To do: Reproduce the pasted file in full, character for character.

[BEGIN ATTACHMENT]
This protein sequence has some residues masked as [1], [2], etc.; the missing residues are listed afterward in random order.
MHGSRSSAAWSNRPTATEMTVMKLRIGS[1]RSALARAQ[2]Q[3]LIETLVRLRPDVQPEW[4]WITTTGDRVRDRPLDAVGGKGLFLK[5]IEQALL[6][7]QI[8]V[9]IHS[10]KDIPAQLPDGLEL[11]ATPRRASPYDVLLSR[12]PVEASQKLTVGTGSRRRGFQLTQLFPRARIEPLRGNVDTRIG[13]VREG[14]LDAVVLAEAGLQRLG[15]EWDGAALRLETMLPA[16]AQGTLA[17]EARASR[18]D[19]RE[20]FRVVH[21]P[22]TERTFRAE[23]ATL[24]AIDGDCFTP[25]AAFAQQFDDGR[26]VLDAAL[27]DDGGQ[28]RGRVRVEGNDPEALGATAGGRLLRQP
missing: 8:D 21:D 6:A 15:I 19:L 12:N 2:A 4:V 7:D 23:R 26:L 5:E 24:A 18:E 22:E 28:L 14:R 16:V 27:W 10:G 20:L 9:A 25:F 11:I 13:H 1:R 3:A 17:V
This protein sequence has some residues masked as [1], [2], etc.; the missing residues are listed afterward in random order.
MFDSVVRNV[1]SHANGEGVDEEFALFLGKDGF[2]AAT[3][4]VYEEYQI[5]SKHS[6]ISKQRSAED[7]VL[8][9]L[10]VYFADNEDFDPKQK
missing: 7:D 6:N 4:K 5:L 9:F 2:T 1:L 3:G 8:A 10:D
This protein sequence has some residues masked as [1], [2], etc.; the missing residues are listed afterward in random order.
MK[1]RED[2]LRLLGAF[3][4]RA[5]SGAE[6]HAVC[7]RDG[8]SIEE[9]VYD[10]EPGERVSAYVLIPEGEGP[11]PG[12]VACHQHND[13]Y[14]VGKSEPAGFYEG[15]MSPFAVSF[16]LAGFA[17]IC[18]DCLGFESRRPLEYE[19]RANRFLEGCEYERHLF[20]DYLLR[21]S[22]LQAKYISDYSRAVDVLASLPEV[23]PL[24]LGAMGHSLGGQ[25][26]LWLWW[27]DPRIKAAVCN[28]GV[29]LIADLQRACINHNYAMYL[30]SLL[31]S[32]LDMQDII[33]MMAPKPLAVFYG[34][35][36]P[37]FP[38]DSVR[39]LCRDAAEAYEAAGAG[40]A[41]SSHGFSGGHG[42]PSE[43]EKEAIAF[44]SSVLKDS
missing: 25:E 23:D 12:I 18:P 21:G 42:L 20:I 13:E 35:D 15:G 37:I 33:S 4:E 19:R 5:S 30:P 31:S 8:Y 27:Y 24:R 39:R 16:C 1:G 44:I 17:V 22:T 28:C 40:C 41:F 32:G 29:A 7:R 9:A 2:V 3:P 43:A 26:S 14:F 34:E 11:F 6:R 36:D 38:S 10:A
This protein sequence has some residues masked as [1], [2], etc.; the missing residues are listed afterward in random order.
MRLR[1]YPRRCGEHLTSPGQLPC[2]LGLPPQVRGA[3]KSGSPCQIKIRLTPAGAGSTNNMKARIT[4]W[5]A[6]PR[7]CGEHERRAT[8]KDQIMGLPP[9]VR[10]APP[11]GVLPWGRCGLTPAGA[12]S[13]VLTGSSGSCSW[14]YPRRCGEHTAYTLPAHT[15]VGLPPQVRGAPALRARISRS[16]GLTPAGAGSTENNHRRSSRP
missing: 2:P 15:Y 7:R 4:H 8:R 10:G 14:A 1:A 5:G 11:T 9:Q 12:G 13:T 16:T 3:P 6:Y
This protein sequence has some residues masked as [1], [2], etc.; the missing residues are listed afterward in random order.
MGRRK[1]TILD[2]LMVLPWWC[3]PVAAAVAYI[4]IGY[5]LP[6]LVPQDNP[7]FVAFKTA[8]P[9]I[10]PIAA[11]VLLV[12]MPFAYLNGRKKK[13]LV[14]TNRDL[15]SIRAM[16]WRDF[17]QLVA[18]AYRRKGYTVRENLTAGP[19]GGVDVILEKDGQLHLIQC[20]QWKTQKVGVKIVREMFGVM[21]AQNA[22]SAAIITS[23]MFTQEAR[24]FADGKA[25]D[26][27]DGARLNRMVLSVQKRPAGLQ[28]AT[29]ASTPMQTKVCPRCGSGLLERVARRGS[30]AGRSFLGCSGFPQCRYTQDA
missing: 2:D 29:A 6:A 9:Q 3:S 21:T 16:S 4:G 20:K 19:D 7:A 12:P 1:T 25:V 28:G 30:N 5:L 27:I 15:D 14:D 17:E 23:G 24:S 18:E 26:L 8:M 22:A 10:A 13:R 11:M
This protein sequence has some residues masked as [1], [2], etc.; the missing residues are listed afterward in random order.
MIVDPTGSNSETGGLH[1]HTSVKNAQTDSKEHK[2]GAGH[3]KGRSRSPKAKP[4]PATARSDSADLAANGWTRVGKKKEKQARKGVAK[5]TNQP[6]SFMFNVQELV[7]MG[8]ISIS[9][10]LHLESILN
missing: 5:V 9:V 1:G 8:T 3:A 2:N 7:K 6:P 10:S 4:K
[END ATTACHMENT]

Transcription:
This protein sequence has some residues masked as [1], [2], etc.; the missing residues are listed afterward in random order.
MHGSRSSAAWSNRPTATEMTVMKLRIGS[1]RSALARAQ[2]Q[3]LIETLVRLRPDVQPEW[4]WITTTGDRVRDRPLDAVGGKGLFLK[5]IEQALL[6][7]QI[8]V[9]IHS[10]KDIPAQLPDGLEL[11]ATPRRASPYDVLLSR[12]PVEASQKLTVGTGSRRRGFQLTQLFPRARIEPLRGNVDTRIG[13]VREG[14]LDAVVLAEAGLQRLG[15]EWDGAALRLETMLPA[16]AQGTLA[17]EARASR[18]D[19]RE[20]FRVVH[21]P[22]TERTFRAE[23]ATL[24]AIDGDCFTP[25]AAFAQQFDDGR[26]VLDAAL[27]DDGGQ[28]RGRVRVEGNDPEALGATAGGRLLRQP
missing: 8:D 21:D 6:A 15:I 19:L 12:N 2:A 4:V 7:D 23:R 26:L 5:E 24:A 18:E 22:E 28:L 14:R 16:V 27:W 10:G 20:L 9:A 25:F 11:I 13:H 1:R 3:A 17:V
This protein sequence has some residues masked as [1], [2], etc.; the missing residues are listed afterward in random order.
MFDSVVRNV[1]SHANGEGVDEEFALFLGKDGF[2]AAT[3][4]VYEEYQI[5]SKHS[6]ISKQRSAED[7]VL[8][9]L[10]VYFADNEDFDPKQK
missing: 7:D 6:N 4:K 5:L 9:F 2:T 1:L 3:G 8:A 10:D
This protein sequence has some residues masked as [1], [2], etc.; the missing residues are listed afterward in random order.
MK[1]RED[2]LRLLGAF[3][4]RA[5]SGAE[6]HAVC[7]RDG[8]SIEE[9]VYD[10]EPGERVSAYVLIPEGEGP[11]PG[12]VACHQHND[13]Y[14]VGKSEPAGFYEG[15]MSPFAVSF[16]LAGFA[17]IC[18]DCLGFESRRPLEYE[19]RANRFLEGCEYERHLF[20]DYLLR[21]S[22]LQAKYISDYSRAVDVLASLPEV[23]PL[24]LGAMGHSLGGQ[25][26]LWLWW[27]DPRIKAAVCN[28]GV[29]LIADLQRACINHNYAMYL[30]SLL[31]S[32]LDMQDII[33]MMAPKPLAVFYG[34][35][36]P[37]FP[38]DSVR[39]LCRDAAEAYEAAGAG[40]A[41]SSHGFSGGHG[42]PSE[43]EKEAIAF[44]SSVLKDS
missing: 25:E 23:D 12:I 18:P 21:G 42:L 20:I 13:E 35:D 15:G 37:I 33:S 4:E 19:R 5:S 30:P 31:S 8:Y 27:Y 24:R 39:R 16:C 1:G 44:I 17:V 22:T 28:C 40:C 41:F 32:G 29:A 7:R 9:A 2:V 3:P 43:A 26:S 14:F 34:E 11:F 6:R 36:D 38:S 10:A
This protein sequence has some residues masked as [1], [2], etc.; the missing residues are listed afterward in random order.
MRLR[1]YPRRCGEHLTSPGQLPC[2]LGLPPQVRGA[3]KSGSPCQIKIRLTPAGAGSTNNMKARIT[4]W[5]A[6]PR[7]CGEHERRAT[8]KDQIMGLPP[9]VR[10]APP[11]GVLPWGRCGLTPAGA[12]S[13]VLTGSSGSCSW[14]YPRRCGEHTAYTLPAHT[15]VGLPPQVRGAPALRARISRS[16]GLTPAGAGSTENNHRRSSRP
missing: 2:P 15:Y 7:R 4:H 8:R 10:G 14:A 1:A 5:G 11:T 9:Q 12:G 13:T 16:T 3:P 6:Y
This protein sequence has some residues masked as [1], [2], etc.; the missing residues are listed afterward in random order.
MGRRK[1]TILD[2]LMVLPWWC[3]PVAAAVAYI[4]IGY[5]LP[6]LVPQDNP[7]FVAFKTA[8]P[9]I[10]PIAA[11]VLLV[12]MPFAYLNGRKKK[13]LV[14]TNRDL[15]SIRAM[16]WRDF[17]QLVA[18]AYRRKGYTVRENLTAGP[19]GGVDVILEKDGQLHLIQC[20]QWKTQKVGVKIVREMFGVM[21]AQNA[22]SAAIITS[23]MFTQEAR[24]FADGKA[25]D[26][27]DGARLNRMVLSVQKRPAGLQ[28]AT[29]ASTPMQTKVCPRCGSGLLERVARRGS[30]AGRSFLGCSGFPQCRYTQDA
missing: 2:D 29:A 6:A 9:Q 3:S 21:T 16:S 4:G 20:K 19:D 7:A 12:P 1:T 25:V 28:G 30:N 5:L 27:I 15:D 14:D 17:E 23:G 24:S 18:E 26:L 8:M 22:A 10:A 13:R 11:M
This protein sequence has some residues masked as [1], [2], etc.; the missing residues are listed afterward in random order.
MIVDPTGSNSETGGLH[1]HTSVKNAQTDSKEHK[2]GAGH[3]KGRSRSPKAKP[4]PATARSDSADLAANGWTRVGKKKEKQARKGVAK[5]TNQP[6]SFMFNVQELV[7]MG[8]ISIS[9][10]LHLESILN
missing: 5:V 9:V 1:G 8:T 3:A 2:N 7:K 6:P 10:S 4:K